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    « Will companies that use social succeed? | Main | Mexico, Milan, Madrid »

    April 09, 2011

    Comments

    AndrewRonfeldt

    Pleased to see that the GCCM dialogues are giving you something to muse on ;)

    You're spot on about the cyclical nature; I hadn't even considered that aspect of this model!

    Rowan Hetherington

    Hi Andrew, yes, the Grad Cert Change Management (GCCM for anyone else reading this) is definitely giving me plenty to muse on!

    Re. the cyclical nature, "change is the only constant" seems truer than ever nowerdays?!

    I liked your example of Star Wars in our Twitter conversation. Isn't real life a series of interconnected change cycles (sequels)?

    Also, doesn't Star Wars contain multiple people's 'hero's journey's' (if you unwrap it a bit)? I only vaguely recall the plot, but think it explores the tension between opposites (i.e. two powerful change agendas, depending on whose side you're on)?

    Connected thoughts:

    - Marx and Hegel built a theory of social change based on the notion of 'dialectic' (the inherent tension between conflicting ideas or forces). I think this refers to the opposition that any potential new future will create with the status quo.
    - In 'Images of organization' (2006), Morgan explored how organizational change involves managing the tension between opposites (in terms of paradoxical tensions that undermine the desired change)

    I'm not sure that either of these theories recognize that the opposing 'sides' might in fact be represented/led by characters embroiled in their own journeys, with their own change agendas.

    Maybe we'll get to that in the 'conflict resolution' unit ;)

    Lovely to hear from you. Welcome any further thoughts and/or critiques to guide my thinking journey :-)

    Lisa Hopkins

    Hi Rowan,

    Thank you for insight, the perspective on heros is interesting. from the blog, ...and what shared interests, beliefs or ambitions you could align on. If they are ‘shut down’, then it becomes necessary to re-establish their belief in themselves and the value of contributing to the world around them (not just their self-efficacy for a task).
    While it can be beneficial to contribute to anothers journey, I question whether or not it is possible to re-establish anyone's belief in themselves. This is a choice uniquely unto each person and their journey. I believe what is possible is to offer your belief in them and their potential, this can go a long way in helping to establish this re-connection.

    Again, thank you for your thoughts and insight.
    Lisa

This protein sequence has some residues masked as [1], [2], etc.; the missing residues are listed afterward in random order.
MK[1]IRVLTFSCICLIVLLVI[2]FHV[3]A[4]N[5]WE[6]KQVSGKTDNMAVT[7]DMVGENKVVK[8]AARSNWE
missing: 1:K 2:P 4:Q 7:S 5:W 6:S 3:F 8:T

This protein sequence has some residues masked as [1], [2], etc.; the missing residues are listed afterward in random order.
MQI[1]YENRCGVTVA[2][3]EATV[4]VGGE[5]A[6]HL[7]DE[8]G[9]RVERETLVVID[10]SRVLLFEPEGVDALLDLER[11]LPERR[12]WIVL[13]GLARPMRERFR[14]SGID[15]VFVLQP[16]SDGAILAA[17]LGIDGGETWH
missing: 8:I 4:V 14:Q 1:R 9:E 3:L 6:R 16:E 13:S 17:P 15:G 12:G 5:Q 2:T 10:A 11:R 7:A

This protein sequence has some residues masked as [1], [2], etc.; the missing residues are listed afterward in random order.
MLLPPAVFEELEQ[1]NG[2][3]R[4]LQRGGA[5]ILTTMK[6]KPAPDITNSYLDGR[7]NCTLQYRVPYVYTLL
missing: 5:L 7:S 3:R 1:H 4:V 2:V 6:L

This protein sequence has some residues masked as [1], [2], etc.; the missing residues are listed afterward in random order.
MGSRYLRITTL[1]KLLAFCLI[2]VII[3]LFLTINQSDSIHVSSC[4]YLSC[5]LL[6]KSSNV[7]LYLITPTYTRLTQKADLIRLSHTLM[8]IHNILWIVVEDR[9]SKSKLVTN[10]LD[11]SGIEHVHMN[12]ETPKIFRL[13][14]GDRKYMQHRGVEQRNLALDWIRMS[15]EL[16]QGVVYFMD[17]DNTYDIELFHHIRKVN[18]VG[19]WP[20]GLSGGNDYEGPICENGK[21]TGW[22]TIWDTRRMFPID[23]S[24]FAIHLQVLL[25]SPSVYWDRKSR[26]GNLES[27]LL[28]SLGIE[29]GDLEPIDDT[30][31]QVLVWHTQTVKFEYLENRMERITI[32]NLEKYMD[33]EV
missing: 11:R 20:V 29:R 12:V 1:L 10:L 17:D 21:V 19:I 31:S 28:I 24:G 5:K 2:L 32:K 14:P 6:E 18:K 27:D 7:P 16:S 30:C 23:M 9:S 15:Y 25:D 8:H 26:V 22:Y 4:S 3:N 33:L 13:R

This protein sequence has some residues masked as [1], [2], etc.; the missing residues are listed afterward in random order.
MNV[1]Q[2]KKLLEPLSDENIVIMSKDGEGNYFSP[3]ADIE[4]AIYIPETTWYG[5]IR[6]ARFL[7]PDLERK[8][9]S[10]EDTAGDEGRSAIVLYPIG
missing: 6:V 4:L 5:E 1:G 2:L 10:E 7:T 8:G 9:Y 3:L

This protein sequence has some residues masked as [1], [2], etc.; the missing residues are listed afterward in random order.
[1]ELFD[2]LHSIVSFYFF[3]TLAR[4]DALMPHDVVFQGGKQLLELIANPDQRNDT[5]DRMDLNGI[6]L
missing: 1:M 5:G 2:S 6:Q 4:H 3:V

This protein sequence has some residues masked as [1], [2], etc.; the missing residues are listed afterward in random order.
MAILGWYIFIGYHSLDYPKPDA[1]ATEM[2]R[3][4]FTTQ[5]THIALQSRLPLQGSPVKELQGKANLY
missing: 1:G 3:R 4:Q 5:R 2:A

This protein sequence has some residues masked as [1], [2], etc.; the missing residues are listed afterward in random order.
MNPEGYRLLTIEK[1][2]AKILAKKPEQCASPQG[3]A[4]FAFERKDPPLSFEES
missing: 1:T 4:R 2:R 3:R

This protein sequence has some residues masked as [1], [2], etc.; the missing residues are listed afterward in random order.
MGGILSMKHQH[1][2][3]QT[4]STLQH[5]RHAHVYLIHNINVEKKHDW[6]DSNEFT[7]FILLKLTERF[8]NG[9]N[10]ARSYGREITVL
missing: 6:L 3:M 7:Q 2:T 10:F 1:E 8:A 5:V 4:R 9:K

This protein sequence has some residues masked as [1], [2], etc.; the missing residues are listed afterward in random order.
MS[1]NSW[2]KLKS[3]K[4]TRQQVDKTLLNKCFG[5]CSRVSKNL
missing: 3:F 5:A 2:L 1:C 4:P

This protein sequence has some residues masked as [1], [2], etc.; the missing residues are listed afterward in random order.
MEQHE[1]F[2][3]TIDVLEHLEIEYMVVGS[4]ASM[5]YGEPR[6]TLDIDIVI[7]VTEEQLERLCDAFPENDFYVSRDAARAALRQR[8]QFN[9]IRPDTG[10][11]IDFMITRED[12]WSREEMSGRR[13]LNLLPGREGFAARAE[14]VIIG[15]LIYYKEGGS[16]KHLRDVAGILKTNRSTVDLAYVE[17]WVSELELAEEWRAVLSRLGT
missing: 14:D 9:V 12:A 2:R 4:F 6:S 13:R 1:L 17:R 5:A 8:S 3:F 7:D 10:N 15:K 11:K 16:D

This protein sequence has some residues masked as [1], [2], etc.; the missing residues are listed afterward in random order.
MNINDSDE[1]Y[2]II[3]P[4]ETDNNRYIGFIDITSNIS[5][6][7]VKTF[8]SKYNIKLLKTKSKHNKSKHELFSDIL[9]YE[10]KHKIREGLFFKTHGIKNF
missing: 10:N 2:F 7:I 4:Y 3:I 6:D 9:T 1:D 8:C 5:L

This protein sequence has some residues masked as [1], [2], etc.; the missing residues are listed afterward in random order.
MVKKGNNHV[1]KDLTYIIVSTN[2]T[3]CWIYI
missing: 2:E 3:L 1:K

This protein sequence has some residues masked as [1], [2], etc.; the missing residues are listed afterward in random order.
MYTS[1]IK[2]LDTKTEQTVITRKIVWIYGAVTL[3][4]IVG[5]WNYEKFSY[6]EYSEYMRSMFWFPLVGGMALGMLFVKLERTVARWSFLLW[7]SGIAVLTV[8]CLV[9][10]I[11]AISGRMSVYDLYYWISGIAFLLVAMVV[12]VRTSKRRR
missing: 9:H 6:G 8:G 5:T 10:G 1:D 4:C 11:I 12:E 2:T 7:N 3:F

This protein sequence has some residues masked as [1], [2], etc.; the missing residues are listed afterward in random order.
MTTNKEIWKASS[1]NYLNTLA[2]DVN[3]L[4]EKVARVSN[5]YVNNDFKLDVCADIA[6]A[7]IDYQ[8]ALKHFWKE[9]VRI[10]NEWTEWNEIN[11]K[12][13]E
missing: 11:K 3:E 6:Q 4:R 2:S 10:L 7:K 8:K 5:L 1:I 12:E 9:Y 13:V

Rowan Hetherington

    Hi Lisa, thanks for reading and for the distinction you describe. I agree it is not possible to re-establish anyone's belief in themselves from the outside - that must be their journey, if and when they're ready to take that step.

    I like your suggestion of offering belief in them and their potential - which might wrap back to articulating the 'Vision for Buy-in' (helping them see and feel the vision and reason for change).

    Thanks again for your comment - welcome any further thoughts!

    Dr. Elliot McGucken

    Cool words on branding, business, art, entrepreneurship and the Hero's Journey.

    You'll enjoy the words and videos here:

    http://herosjourneyentrepreneurship.org/

    "A vast demand exists for the classical ideals performed in the contemporary context--for honor, integrity, courage, and comittment--on Wall Street and Main Street, in Hollywood and the Heartland, in Academia and Government. And thus opportunity abounds for entrepreneurs who keep the higher ideals above the bottom line--for humble heroes in all walks of life."

    The same classical values guiding the rising artistic renaissance will protect the artists' intellectual property. The immortal ideals which guide the story of blockbuster books and movies such as The Matrix, Lord of the Rings, Braveheart, The Chronicles of Narnia, and Star Wars, are the very same ideals underlying the United States Constitution. These classic ideals--which pervade Homer, Plato, Shakespeare, and the Bible--are the source of both epic story and property rights, of law and business, of academia and civilization.

    It is great to witness classical ideals performed in Middle Earth, upon the Scottish Highlands, long ago, in a galaxy far, far, away, and in Narnia, but too, such ideals must be perpetually performed in the contemporary context and living language. :)

    Rowan Hetherington

    Hi Elliot, entrepreneurship is a great example of creating change (something new), as well as a journey potential heros can commit to.

    It's an excellent, relevant example - and you have an interesting blog there.

    Thanks for sharing!

    nlp Practitioner

    Howdy would you mind stating which blog platform you're working with? I'm going to start my own
    blog in the near future but I'm having a hard time selecting between BlogEngine/Wordpress/B2evolution and Drupal. The reason I ask is because your design and style seems different then most blogs and I'm looking for something completely unique.
    P.S Sorry for being off-topic but I had to ask!

    Rowan

    Hi, I use Typepad. If I was starting a blog today I'd probably use Wordpress, but Typepad was the best option when I started back in 2003. It seems too hard to change now!

    All the best with your blog.

    pure garcinia cambogia

    Incredible story there. What occurred after? Thanks!

    Rowan

    Hi Pure Garcinia Cambogia, I don't think I understand your question. Could you be more specific please? Cheers, Rowan

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